Easter asks potential retirees to reconsider

Easter asks potential retirees to reconsider

University of Illinois President Bob Easter is urging employees planning to retire this spring to reconsider now that a judge has put the state's new pension law on hold.

Easter sent a mass email to employees Thursday afternoon, saying the UI would consider taking back any employees who have tendered their resignations fearing their benefits would be cut if they stayed on past June 30.

A Sangamon County judge on Wednesday postponed the June 1 implementation of the state's pension overhaul law until courts rule on several lawsuits challenging the constitutionality of the new law.

Among other changes, the law would cut cost-of-living increases on pension payments for current and future UI retirees, raise the retirement age for employees under the age of 46, and cap the amount of earnings that could be applied toward pensions. It also lowered employees' contributions to the pension program from 8 percent to 7 percent, to offset some of those changes.

Lawmakers also added a measure intended to preserve any benefits earned through June 30, 2014.

Easter said Judge John Belz recognized that members of the pension system could suffer "irreparable harm" if the law had taken effect before the courts resolved the constitutionality question.

It's not clear how long that will take but legal analysts expect the case to wind up in the Illinois Supreme Court. A status hearing on the case is scheduled for May 22.

"Depending on how courts rule, provisions of the new law may still be implemented sometime in the future. But, for now, yesterday's ruling preserves the current pension system as we know it, and provides some assurance for employees who were considering retirement before June 30, 2014, to avoid losing benefits they had already earned," Easter said.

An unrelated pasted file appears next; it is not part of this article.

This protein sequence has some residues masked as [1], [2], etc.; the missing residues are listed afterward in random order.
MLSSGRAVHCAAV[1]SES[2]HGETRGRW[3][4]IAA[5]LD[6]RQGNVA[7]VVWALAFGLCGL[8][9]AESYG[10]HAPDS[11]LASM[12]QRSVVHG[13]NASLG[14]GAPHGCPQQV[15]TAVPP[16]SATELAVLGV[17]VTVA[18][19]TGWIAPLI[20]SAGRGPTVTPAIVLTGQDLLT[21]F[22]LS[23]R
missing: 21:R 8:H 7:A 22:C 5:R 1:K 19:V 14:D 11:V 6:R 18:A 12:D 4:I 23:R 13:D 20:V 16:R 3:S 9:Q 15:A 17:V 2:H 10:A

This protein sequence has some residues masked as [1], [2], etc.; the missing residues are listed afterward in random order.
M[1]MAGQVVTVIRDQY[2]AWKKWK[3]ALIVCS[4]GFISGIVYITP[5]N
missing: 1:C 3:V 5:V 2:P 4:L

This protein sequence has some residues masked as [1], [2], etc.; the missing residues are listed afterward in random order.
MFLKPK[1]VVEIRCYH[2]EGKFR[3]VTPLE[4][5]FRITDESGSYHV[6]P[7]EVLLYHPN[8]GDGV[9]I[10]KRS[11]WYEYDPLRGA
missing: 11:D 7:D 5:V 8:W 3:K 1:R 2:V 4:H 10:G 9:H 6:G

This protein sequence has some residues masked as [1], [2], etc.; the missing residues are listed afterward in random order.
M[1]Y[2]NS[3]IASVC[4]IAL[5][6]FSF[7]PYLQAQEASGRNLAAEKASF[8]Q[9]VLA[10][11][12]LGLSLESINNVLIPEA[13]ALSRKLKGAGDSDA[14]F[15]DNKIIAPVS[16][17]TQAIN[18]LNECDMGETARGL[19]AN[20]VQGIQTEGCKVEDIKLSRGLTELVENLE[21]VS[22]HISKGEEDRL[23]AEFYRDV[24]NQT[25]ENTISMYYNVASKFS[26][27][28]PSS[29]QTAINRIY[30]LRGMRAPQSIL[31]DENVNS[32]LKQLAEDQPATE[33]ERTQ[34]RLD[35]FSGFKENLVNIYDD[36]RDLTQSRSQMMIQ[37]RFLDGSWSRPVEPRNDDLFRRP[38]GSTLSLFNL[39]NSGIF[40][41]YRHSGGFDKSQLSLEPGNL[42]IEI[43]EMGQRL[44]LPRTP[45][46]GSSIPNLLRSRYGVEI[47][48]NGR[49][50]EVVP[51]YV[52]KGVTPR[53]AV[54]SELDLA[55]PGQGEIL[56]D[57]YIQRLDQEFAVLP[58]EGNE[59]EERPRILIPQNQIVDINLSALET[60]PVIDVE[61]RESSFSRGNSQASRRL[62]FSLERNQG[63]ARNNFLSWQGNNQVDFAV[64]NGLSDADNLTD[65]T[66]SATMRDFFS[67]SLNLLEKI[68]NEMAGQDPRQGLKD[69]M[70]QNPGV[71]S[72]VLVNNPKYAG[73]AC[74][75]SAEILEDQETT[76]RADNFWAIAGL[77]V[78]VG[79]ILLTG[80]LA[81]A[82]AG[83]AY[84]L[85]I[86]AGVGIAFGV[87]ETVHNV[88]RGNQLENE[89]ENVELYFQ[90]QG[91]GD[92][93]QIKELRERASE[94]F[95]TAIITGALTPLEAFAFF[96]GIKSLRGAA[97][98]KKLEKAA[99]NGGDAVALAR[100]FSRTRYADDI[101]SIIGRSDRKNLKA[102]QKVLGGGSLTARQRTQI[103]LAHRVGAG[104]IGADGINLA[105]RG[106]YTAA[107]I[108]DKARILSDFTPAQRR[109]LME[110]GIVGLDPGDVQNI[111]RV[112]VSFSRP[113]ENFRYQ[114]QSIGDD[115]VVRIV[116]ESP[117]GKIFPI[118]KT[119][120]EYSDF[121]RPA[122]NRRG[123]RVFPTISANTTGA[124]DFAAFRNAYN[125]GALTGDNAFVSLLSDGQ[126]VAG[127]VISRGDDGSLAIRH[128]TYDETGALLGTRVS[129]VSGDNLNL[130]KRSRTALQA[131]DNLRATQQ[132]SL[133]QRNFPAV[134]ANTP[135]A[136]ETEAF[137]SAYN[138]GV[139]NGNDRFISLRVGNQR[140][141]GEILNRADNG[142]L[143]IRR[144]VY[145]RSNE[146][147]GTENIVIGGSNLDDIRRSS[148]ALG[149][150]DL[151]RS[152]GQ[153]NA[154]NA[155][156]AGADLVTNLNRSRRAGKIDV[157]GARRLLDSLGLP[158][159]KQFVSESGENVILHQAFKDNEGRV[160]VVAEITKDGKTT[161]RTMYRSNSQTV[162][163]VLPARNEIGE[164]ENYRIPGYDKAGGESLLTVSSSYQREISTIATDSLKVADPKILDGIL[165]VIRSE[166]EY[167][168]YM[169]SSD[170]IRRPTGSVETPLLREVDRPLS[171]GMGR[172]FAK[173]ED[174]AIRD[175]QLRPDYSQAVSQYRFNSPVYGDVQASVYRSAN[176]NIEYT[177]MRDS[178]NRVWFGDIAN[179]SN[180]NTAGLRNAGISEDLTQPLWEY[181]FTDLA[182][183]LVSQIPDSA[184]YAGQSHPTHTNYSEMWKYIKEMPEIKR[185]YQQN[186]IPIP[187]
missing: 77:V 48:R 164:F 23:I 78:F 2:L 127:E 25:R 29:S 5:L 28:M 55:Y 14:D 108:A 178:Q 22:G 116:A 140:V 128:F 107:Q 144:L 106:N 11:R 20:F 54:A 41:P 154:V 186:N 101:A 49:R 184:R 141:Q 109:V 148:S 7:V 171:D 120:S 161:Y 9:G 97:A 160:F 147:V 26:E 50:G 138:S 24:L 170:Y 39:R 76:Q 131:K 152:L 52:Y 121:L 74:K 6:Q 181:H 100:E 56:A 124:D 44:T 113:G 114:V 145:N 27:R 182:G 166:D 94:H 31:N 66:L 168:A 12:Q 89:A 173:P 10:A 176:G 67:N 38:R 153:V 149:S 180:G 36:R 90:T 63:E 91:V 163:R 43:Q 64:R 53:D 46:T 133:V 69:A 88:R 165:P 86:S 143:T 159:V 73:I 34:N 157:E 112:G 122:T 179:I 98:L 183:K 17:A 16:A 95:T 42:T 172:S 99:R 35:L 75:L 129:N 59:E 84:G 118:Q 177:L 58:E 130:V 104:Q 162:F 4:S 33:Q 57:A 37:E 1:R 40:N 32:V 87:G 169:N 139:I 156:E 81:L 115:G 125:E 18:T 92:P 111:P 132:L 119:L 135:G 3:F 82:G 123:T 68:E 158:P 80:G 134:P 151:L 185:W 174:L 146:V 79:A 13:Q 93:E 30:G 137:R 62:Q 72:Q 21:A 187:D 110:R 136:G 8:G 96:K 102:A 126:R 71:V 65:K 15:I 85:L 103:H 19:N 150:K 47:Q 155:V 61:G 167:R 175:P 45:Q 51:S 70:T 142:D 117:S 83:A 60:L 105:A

"I hope that faculty and staff who were weighing retirement will now decide to stay on and share their talents to benefit the university, our students and our state."

For those who have submitted a resignation but now want to return, "the University will make every effort to consider their request," Easter said.

It’s not clear how many employees might change their retirement plans, as they will work first with their immediate supervisors, UI spokesman Tom Hardy said Thursday.
 
The UI’s human resources office plans to send out another communication Friday or next week with more details on that process, he said.
 
The prospect also raises potential complications for departments that may already be making plans to hire replacements, Hardy said.
 
The pension overhaul was designed to close a $100 billion deficit in five state pension systems. It was signed into law last December.

Here is the text of Easter's letter:

May 15, 2014
 
Dear colleagues:
 
As you have likely seen in the news, a Sangamon County judge yesterday postponed the scheduled June 1 implementation of the state’s new pension law until constitutional challenges can be decided by the courts.
 
Judge John Belz recognized that members of the pension system could suffer “irreparable harm” if the law had been allowed to go forward before questions over its constitutionality are resolved. It is unknown how long the process will take, but legal analysts expect that the case will ultimately be decided by the Illinois Supreme Court.  There is a status hearing in the case scheduled for May 22.
 
Depending on how courts rule, provisions of the new law may still be implemented sometime in the future. But, for now, yesterday’s ruling preserves the current pension system as we know it, and provides some assurance for employees who were considering retirement before June 30, 2014, to avoid losing benefits they had already earned.
 
I hope that faculty and staff who were weighing retirement will now decide to stay on and share their talents to benefit the university, our students and our state.
 
Others have already tendered their resignations, fearful of its negative impact on their retirement benefits. If any of them now wish to return, the University will make every effort to consider their request. Employees should contact their direct supervisor to begin these discussions.
 
My thanks to all of you for your patience and understanding amid the months of uncertainty over the new pension law, and for your loyalty and service to this great University.
 
Sincerely,
Robert A. Easter
President

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